was gentler [than mixed-agent chemotherapy] but were unsure if it was
really helpful. The ELVIS study shows it increases survival time and
maintains good quality of life.
However, the perception that chemotherapy is exceedingly harsh
persists among many elderly patients, said Dr. Rigas. He hopes more
physicians will gain confidence about prescribing vinorelbine and
realize the value of getting to know each patient as a unique person.
I routinely tell elderly lung cancer patients we can help
you live longer, with fewer symptoms. Then I find out about
their life, what they want to live for, and we decide together
whats right for them.
Perspectives of Patients Treated With Vinorelbine
One of Dr. Rigas patients, 73-year-old June Charron of
Lyndonville, Vermont, has been living with lung cancer since 1995.
She has had two surgeries and two recurrences. When she learned that
cancer had returned to both lungs, she was leery of chemotherapy.
After consulting with Dr. Rigas, Ms. Charron began treatment with
mitomycin (Mutamycin) and vinorelbine but experienced low white blood
cell counts and switched to therapy with vinorelbine alone.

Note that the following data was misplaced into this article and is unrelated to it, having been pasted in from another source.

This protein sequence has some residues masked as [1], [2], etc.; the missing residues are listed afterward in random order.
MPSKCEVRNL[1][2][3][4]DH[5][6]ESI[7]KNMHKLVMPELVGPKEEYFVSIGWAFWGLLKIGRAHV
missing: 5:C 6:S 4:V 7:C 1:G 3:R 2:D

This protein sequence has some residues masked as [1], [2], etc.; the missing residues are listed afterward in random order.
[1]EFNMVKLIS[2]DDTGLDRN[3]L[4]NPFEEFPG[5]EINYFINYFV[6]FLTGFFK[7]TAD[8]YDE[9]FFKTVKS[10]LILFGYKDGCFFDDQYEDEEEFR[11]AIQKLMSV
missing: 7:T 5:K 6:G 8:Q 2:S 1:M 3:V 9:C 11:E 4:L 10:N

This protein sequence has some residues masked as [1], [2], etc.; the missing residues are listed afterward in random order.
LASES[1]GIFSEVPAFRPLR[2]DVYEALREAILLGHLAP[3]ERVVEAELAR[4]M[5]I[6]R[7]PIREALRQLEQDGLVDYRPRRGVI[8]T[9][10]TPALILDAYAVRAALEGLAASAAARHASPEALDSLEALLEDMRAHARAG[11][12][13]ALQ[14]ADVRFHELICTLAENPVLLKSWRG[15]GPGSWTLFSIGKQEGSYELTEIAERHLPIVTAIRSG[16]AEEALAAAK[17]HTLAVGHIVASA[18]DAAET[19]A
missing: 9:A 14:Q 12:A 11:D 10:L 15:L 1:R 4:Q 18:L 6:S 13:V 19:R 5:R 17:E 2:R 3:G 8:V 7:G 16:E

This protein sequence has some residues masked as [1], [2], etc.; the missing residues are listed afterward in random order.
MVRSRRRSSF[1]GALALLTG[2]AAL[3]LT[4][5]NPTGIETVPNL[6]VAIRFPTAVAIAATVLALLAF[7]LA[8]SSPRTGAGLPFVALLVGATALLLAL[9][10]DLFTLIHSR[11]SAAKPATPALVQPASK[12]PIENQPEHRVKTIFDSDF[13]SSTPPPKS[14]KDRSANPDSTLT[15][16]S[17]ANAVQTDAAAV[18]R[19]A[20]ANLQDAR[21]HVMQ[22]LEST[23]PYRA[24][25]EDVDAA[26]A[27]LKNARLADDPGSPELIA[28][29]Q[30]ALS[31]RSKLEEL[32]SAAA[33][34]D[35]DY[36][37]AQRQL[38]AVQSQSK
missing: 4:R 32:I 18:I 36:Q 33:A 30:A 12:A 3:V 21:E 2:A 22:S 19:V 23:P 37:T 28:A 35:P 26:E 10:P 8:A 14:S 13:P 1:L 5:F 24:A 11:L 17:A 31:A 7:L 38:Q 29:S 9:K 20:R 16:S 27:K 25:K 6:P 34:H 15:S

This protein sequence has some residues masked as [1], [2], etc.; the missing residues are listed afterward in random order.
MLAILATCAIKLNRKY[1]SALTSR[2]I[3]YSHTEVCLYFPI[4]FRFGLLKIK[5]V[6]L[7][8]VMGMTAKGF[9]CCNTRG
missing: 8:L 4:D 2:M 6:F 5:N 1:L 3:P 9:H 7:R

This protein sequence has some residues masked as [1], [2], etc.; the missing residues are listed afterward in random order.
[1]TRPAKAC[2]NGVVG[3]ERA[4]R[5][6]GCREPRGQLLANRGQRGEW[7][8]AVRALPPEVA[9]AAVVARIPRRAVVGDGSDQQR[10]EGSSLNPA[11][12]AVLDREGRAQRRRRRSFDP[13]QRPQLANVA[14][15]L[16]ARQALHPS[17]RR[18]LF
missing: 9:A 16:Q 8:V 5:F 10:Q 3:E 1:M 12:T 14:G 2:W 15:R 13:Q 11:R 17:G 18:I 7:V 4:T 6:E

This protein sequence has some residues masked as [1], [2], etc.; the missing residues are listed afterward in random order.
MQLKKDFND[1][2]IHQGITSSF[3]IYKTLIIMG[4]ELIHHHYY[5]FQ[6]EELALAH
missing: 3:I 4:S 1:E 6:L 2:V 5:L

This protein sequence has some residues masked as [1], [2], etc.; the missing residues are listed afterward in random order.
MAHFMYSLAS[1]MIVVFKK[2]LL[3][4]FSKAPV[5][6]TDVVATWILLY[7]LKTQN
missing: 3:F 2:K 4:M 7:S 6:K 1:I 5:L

Its been over a year now and the cancer hasnt
progressed. I go through chills, then hot flashes the day of
treatment, once every 4 weeks, but after that I feel fine, she said.
Another of Dr. Rigas patients, David Moyer, 73 years old, of
Hanover, New Hampshire, began vinorelbine treatments last April,
after surgery was ruled out for a tumor in his right lung.
Im tolerating the Navelbine very well, he
commented. But first, I had a sizable conference with Dr.
Rigas. He said the side effects vary from individual to individual.
After that talk, I wasnt as apprehensive.
Mr. Moyer was fatigued during the first few courses of treatment, but
now feels well enough to walk over 2 miles a day. He regards
chemotherapy as a holding action. This is not going to cure it
but maybe it will hold it in check till they find something that
will, he said.
Advocacy Group Praises Study
Peggy McCarthy, executive director of the Alliance for Lung Cancer
Advocacy, Support and Education (ALCASE), praised the ELVIS report as
a breakthrough for elderly patients.
This is a very important study and shows that treatment with
single-agent chemotherapy is a valid option for elderly patients. We
hope this is only the first of many studies in the treatment of lung
cancer in the elderly, Ms. McCarthy said.
Based on our telephone calls, we know that a large number of
elderly patients are told by their diagnosing physician that there is
no medical care available for them. This study should be read by
every physician who diagnoses and treats lung cancer so that all
elderly patients are aware of their treatment options. Not only does
single-agent treatment show an acceptable level of side effects and
relief of disease-related symptoms, but it may allow older patients
to be alive for those moments that matter to thema
grandchilds wedding or great-nephews graduation.